Effects of generation on tenure-track faculty satisfaction

WCU Author/Contributor (non-WCU co-authors, if there are any, appear on document)
Emily Elizabeth McCullough (Creator)
Western Carolina University (WCU )
Web Site: http://library.wcu.edu/
Bianca Montrosse

Abstract: The academy is generationally diversifying as Baby Boomer faculty members continue to move into retirement and younger faculty enter the workforce. People are dispositionally inclined to explain differences they perceive in others, but oftentimes these judgments are based on assumptions and stereotypes. Consultants and practitioners predict that generational diversification will lead to employee friction. The reality is that at this time the proposed relationship is not well understood and substantial systematic evidence supporting the hypothesis is limited. However, if administrators continue to consider the generational recommendations published in the popular press, it may be an indication there truly is some phenomenon occurring in higher education employees. Therefore, understanding and addressing generational differences becomes increasingly more important for the good of faculty and administrators alike, as employees across a broad age range will be working together. This quantitative study explored the effects of demographic variables, namely generation, on tenure-track faculty job satisfaction. Aside from obtaining a much-needed generational snapshot of tenure-track faculty, this study sought to determine if generation could be utilized to predict a variety of job satisfaction indices. Multiple regression analyses were conducted on variables obtained from a pre-existing aggregated COACHE Tenure-Track Faculty Job Satisfaction Survey dataset. Statistically significant demographic effects emerged in seven job satisfaction indices, but multiple regression results provided little evidence to suggest demographic variables, which have frequently been used to explain differences between groups, are strong predictors of tenure-track faculty satisfaction. Obviously, these findings raise questions about the credibility of claims coming from generational practitioners and consultants and signify that more research is urgently needed. Future researchers may consider capturing information on a variety of work-related outcomes, not just job satisfaction, on a broad age-range of faculty members over an extended period of time. However, before any meaningful advances in answering questions about entire groups of employees based solely on their generational membership can be made, researchers must come to an agreement on the exact taxonomy, attributes, and boundaries of the generations.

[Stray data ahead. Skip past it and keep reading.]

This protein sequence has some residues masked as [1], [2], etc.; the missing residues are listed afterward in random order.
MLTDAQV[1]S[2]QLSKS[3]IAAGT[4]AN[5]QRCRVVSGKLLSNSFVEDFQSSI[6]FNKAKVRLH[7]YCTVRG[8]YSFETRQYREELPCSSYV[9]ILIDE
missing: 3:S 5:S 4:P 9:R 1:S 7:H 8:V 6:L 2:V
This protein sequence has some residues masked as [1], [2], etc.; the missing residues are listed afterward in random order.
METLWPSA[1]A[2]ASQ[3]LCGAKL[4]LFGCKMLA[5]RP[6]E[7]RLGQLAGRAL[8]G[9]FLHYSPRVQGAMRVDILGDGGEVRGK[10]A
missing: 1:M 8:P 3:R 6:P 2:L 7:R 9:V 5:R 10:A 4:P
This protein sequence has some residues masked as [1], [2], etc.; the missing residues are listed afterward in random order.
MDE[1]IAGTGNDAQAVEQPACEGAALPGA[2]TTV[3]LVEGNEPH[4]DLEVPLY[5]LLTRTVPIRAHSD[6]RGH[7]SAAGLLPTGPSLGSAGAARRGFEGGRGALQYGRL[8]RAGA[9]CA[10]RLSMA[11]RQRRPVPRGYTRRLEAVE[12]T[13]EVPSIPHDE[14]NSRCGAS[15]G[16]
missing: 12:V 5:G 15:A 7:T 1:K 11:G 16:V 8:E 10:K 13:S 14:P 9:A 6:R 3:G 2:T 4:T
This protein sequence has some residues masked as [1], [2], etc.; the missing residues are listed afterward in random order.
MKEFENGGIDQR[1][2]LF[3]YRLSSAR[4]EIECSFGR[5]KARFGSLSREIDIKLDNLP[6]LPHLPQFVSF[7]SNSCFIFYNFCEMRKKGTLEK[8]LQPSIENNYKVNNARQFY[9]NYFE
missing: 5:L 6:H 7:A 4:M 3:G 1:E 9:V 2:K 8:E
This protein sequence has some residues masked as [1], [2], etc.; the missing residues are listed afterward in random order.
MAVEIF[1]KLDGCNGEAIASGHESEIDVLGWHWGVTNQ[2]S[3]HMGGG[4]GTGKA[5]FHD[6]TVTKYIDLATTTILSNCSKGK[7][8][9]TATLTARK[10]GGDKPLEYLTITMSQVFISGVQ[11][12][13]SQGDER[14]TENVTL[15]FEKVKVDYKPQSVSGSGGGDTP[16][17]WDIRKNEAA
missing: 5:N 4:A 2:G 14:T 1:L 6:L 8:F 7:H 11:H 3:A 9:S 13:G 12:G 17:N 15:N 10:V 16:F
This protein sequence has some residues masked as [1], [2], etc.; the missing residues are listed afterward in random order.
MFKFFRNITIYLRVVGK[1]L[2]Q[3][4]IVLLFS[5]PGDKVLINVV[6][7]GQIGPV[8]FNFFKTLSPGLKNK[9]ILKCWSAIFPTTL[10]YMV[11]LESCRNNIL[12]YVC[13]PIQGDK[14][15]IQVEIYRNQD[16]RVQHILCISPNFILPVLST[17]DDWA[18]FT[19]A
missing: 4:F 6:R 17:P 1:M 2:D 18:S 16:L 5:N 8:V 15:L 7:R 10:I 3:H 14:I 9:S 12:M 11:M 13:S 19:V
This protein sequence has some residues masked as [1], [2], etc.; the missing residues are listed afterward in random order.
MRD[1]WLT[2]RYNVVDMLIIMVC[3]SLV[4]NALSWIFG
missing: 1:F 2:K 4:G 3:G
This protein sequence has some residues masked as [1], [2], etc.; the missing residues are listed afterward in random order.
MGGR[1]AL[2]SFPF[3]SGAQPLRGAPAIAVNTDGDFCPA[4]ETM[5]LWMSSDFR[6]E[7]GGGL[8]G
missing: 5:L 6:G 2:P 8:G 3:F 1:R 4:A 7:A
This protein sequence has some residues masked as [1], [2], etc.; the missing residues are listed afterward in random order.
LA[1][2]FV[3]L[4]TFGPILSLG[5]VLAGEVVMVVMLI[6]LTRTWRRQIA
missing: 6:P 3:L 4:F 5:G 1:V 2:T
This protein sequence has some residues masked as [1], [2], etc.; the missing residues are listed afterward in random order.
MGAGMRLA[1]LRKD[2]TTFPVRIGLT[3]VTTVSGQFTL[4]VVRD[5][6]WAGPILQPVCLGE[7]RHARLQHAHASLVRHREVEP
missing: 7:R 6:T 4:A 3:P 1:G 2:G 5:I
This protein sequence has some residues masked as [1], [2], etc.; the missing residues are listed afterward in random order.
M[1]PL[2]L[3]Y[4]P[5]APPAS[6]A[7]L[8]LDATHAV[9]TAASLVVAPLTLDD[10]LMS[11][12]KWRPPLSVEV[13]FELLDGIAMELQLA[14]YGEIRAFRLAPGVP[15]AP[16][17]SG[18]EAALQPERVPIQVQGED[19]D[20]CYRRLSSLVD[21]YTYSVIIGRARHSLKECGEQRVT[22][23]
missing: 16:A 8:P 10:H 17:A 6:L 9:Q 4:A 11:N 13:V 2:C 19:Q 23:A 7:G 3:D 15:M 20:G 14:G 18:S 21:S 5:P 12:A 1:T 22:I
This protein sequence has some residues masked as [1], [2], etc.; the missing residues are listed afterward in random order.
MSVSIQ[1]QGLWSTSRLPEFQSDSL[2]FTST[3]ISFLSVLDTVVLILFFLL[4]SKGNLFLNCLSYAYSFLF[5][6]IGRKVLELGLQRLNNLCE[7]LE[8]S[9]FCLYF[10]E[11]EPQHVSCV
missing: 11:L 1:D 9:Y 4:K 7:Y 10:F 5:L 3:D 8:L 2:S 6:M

Additional Information

Language: English
Date: 2013
Universities and colleges -- Faculty -- Job satisfaction -- Age factors
College teachers -- Job satisfaction -- Age factors
College teachers -- United States -- Attitudes

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